Ted Cruz Rahm Emanuel

Photographs: U.S. Congress

Ted Cruz, the tea-party-backed rookie Senator from Texas who holds the seat once occupied by establishment Republican Kay Bailey Hutchison, seems to relish aiming missiles at our mayor.

Cruz, the top success* of a dismal 2012 for Republicans, called Rahm a “bully” and a “godfather” after the mayor wrote late last January to the CEOs of the Bank of America and TD Bank Group urging them not to lend money to gun makers Sturm, Ruger & Co. and Smith & Wesson.

Four days later he sent a letter to the bank CEOs, the targeted gun CEOs, and also to Rahm himself. Texans “do not accept the notion that government officials should behave like bullies,” Cruz wrote, “trying to harass or pressure private companies into enlisting in a political lobbying campaign…. Your continued anti-gun crusade may well cause some to wonder if the interests of the citizens of Chicago are being sacrificed in pursuit of a partisan agenda.”  For good measure, Cruz warned Emanuel to keep your “efforts to diminish the Bill of Rights north of the Red River.”  

Cruz then invited the banks to come to Texas: "In light of the reception you have received in the Windy City, please know that Texas would certainly welcome more of your business and the jobs you create."

Similarly, after Emanuel blasted Chick-fil-A for its owner’s opposition to gay marriage and seemed to threaten that he would make it difficult for the company to open outlets here—“Chick-fil-A’s values are not Chicago values… if you are going to be part of the Chicago community, you should reflect the Chicago values”—Cruz served the company’s signature sandwiches at his election night victory party, and has gone out of his way to taunt Rahm and tout Chick-fil-A. (The company still has only one location in Chicago, at Loyola University’s Water Tower campus.)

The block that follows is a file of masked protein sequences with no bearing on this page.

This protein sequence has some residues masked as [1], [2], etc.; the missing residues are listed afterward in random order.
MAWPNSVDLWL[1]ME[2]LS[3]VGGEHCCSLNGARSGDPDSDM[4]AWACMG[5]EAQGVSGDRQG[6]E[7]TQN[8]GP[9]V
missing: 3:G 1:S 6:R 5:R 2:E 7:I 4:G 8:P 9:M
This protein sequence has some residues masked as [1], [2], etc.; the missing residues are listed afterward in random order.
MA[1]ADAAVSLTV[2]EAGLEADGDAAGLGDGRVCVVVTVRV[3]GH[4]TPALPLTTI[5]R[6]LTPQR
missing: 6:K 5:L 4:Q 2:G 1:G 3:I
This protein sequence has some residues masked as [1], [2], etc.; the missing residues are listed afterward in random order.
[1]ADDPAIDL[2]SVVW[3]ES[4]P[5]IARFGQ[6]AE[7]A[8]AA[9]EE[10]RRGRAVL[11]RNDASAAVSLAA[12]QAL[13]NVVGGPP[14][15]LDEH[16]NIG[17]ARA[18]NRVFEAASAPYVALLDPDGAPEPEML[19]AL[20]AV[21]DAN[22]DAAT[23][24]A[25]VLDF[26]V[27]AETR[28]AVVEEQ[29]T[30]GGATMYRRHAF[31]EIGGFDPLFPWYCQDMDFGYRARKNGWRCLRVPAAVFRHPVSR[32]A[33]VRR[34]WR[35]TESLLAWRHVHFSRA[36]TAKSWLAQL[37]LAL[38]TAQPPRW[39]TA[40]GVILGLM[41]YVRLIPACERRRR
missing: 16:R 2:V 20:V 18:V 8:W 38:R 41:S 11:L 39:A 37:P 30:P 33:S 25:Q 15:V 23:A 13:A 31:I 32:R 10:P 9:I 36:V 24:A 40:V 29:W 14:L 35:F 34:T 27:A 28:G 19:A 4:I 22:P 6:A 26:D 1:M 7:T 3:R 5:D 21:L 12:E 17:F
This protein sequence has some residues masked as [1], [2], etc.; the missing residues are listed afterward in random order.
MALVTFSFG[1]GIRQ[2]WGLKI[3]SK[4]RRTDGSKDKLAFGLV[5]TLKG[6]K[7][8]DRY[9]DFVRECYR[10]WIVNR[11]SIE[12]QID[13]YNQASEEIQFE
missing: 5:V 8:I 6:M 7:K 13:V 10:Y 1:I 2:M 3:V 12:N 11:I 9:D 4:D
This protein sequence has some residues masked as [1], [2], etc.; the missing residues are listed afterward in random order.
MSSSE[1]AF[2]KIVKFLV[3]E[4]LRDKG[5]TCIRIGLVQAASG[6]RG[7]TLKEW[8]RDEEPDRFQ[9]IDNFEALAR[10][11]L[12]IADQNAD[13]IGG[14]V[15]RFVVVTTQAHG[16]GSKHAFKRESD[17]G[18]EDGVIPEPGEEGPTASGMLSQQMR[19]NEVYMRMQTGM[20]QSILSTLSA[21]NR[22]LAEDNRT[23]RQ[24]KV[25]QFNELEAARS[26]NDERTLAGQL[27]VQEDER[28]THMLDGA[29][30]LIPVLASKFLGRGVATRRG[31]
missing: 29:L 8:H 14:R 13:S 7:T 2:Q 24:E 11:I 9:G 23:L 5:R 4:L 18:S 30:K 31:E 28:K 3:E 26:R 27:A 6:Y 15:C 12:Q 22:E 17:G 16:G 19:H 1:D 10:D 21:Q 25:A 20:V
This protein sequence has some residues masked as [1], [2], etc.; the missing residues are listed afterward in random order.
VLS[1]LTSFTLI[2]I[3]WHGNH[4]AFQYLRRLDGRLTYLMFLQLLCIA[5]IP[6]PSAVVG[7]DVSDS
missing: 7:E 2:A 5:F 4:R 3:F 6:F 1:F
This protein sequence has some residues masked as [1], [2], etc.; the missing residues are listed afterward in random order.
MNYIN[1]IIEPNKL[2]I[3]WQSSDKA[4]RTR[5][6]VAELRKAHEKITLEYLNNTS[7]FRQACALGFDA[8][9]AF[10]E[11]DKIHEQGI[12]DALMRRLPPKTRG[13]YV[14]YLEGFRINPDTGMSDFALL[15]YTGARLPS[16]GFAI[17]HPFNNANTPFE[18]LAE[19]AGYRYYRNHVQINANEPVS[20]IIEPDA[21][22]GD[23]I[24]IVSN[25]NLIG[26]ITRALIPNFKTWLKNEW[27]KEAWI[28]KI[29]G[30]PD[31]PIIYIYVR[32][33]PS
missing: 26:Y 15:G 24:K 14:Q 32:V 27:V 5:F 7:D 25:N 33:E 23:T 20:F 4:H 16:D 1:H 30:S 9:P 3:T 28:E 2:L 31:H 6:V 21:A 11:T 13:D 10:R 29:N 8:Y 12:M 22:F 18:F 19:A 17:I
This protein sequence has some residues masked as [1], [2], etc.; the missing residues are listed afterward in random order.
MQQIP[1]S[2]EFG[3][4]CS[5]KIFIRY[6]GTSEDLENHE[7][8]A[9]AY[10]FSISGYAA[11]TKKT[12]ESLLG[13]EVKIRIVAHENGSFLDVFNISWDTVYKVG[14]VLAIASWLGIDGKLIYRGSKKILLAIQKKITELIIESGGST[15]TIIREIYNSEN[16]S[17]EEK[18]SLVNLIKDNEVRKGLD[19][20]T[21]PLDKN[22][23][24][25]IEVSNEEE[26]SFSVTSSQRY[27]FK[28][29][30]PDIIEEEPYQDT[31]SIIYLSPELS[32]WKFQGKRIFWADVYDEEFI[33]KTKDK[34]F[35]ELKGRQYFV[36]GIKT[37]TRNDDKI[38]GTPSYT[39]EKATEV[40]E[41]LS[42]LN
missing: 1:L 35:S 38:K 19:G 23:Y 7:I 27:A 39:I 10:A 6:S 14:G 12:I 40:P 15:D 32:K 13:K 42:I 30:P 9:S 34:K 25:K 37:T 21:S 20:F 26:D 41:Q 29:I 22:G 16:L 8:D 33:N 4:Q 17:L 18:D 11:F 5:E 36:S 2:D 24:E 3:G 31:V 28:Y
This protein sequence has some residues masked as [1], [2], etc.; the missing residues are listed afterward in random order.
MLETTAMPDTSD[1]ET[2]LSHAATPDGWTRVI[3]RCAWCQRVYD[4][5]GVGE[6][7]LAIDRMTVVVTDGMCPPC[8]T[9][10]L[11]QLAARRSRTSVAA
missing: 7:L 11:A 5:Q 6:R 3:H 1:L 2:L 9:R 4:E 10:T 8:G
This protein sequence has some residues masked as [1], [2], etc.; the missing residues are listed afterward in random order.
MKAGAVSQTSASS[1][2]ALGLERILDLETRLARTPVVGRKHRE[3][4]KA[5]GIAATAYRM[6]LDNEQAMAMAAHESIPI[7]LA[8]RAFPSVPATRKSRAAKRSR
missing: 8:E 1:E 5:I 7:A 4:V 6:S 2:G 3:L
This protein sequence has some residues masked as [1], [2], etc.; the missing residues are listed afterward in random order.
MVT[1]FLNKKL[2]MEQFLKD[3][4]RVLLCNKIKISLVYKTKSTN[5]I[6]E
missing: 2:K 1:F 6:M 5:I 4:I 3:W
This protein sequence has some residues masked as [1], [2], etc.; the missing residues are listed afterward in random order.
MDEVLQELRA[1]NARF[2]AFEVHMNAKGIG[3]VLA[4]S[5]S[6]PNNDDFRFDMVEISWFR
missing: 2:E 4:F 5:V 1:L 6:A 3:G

Neither Rahm nor Ted will ever be named Mr. Congeniality—they share an alarming intensity and arrogance—but Ted Cruz is so brash he makes Rahm seem almost bashful by comparison. The 42-year-old Republican is busy breaking every rule of senatorial etiquette: "We need to kick in the doors of the club, rip down the shades and auction off the silverware."

Ted Cruz is an uncompromising ideologue while Rahm is a compromising pragmatist. When Rahm ran the DCCC in 2006 he recruited candidates who he calculated could win, even if they were pro-gun and/or anti-choice. As Barack Obama’s chief of staff, Rahm eschewed Cruz-type crusades and looked to promote issues that could pass the Senate and the Republican-controlled House. He dubbed immigration reform “the third rail of American politics” and warned the President and his men, “Don’t touch it!”  And they didn’t. Just after Obama’s 2008 victory, Emanuel advised him not to put universal health care first on his agenda, that it would poison everything that followed. That time, the president didn't listen.

Emanuel’s top priority is winning, even if he has to compromise to get there—his battle with the Chicago Teachers Union a case in point. 

Cruz did score a sort-of win today: a week after he lectured fellow senator Dianne Feinstein on Second Amendment rights, and she ordered him to stop treating her like a sixth grader, today Feinstein’s bill to ban assault weapons seemed to die before it could even be brought to a vote. But Cruz is fine with losing, so long as he can club the public over the head with his point, with his superior principles.